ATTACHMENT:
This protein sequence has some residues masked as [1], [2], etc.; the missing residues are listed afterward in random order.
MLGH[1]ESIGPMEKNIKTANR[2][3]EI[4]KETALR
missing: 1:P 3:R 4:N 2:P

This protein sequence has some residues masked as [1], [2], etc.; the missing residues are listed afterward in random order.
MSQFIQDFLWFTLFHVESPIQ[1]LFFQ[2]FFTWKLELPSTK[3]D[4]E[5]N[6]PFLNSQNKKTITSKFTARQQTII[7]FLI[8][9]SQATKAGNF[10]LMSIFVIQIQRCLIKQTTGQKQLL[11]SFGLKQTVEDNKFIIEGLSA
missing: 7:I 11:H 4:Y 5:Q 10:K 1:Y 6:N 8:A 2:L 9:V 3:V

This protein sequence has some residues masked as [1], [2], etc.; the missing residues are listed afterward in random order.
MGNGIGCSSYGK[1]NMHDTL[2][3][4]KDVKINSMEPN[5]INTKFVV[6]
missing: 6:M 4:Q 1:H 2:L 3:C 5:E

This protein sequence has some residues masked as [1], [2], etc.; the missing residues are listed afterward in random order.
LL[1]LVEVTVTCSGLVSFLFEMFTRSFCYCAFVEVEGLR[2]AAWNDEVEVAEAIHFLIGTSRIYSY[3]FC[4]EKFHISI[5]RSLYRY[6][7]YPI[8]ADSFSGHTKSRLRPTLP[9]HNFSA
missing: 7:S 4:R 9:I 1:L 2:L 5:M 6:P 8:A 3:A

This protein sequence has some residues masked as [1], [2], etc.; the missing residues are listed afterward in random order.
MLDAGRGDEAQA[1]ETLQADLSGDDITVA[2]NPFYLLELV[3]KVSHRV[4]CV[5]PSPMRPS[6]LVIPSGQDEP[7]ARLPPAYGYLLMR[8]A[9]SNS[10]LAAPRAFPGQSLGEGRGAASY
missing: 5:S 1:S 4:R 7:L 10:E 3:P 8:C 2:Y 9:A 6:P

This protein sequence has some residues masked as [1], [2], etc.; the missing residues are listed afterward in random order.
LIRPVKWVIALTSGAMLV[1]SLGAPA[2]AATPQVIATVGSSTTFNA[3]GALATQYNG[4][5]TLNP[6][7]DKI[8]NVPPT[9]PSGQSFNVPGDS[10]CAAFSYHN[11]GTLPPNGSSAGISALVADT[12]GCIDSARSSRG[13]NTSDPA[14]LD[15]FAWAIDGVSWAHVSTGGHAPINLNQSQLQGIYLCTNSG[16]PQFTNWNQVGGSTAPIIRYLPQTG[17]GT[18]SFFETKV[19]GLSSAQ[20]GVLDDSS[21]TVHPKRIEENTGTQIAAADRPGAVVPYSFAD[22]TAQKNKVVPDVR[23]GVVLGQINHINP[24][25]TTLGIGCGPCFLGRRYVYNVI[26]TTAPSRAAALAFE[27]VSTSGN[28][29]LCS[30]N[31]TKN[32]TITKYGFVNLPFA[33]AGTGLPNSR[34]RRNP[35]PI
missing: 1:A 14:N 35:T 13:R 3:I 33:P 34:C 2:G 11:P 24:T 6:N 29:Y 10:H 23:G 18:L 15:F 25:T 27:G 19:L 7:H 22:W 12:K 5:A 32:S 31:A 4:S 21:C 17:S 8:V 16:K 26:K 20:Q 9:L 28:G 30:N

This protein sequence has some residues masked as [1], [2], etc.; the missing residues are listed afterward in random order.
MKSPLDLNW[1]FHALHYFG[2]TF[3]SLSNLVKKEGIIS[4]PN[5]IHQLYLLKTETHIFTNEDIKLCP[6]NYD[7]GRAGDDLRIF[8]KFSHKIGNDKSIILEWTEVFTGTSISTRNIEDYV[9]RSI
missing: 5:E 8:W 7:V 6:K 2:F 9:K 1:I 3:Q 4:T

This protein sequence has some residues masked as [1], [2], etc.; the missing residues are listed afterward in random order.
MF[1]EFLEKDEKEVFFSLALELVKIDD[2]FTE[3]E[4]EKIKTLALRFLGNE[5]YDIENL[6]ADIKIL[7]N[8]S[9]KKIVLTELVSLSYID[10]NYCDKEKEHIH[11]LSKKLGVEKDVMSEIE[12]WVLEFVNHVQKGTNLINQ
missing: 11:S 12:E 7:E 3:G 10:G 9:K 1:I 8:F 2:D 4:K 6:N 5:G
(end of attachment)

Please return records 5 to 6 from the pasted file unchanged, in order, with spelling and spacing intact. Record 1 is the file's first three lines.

This protein sequence has some residues masked as [1], [2], etc.; the missing residues are listed afterward in random order.
MLDAGRGDEAQA[1]ETLQADLSGDDITVA[2]NPFYLLELV[3]KVSHRV[4]CV[5]PSPMRPS[6]LVIPSGQDEP[7]ARLPPAYGYLLMR[8]A[9]SNS[10]LAAPRAFPGQSLGEGRGAASY
missing: 5:S 1:S 4:R 7:L 10:E 3:P 8:C 2:Y 9:A 6:P

This protein sequence has some residues masked as [1], [2], etc.; the missing residues are listed afterward in random order.
LIRPVKWVIALTSGAMLV[1]SLGAPA[2]AATPQVIATVGSSTTFNA[3]GALATQYNG[4][5]TLNP[6][7]DKI[8]NVPPT[9]PSGQSFNVPGDS[10]CAAFSYHN[11]GTLPPNGSSAGISALVADT[12]GCIDSARSSRG[13]NTSDPA[14]LD[15]FAWAIDGVSWAHVSTGGHAPINLNQSQLQGIYLCTNSG[16]PQFTNWNQVGGSTAPIIRYLPQTG[17]GT[18]SFFETKV[19]GLSSAQ[20]GVLDDSS[21]TVHPKRIEENTGTQIAAADRPGAVVPYSFAD[22]TAQKNKVVPDVR[23]GVVLGQINHINP[24][25]TTLGIGCGPCFLGRRYVYNVI[26]TTAPSRAAALAFE[27]VSTSGN[28][29]LCS[30]N[31]TKN[32]TITKYGFVNLPFA[33]AGTGLPNSR[34]RRNP[35]PI
missing: 1:A 14:N 35:T 13:R 3:I 33:P 34:C 2:G 11:P 24:T 6:N 29:Y 10:H 23:G 18:L 15:F 25:T 27:G 19:L 7:H 22:W 12:K 5:A 32:S 31:A 4:S 21:C 17:S 8:V 16:K 26:K 20:Q 9:L 28:G 30:N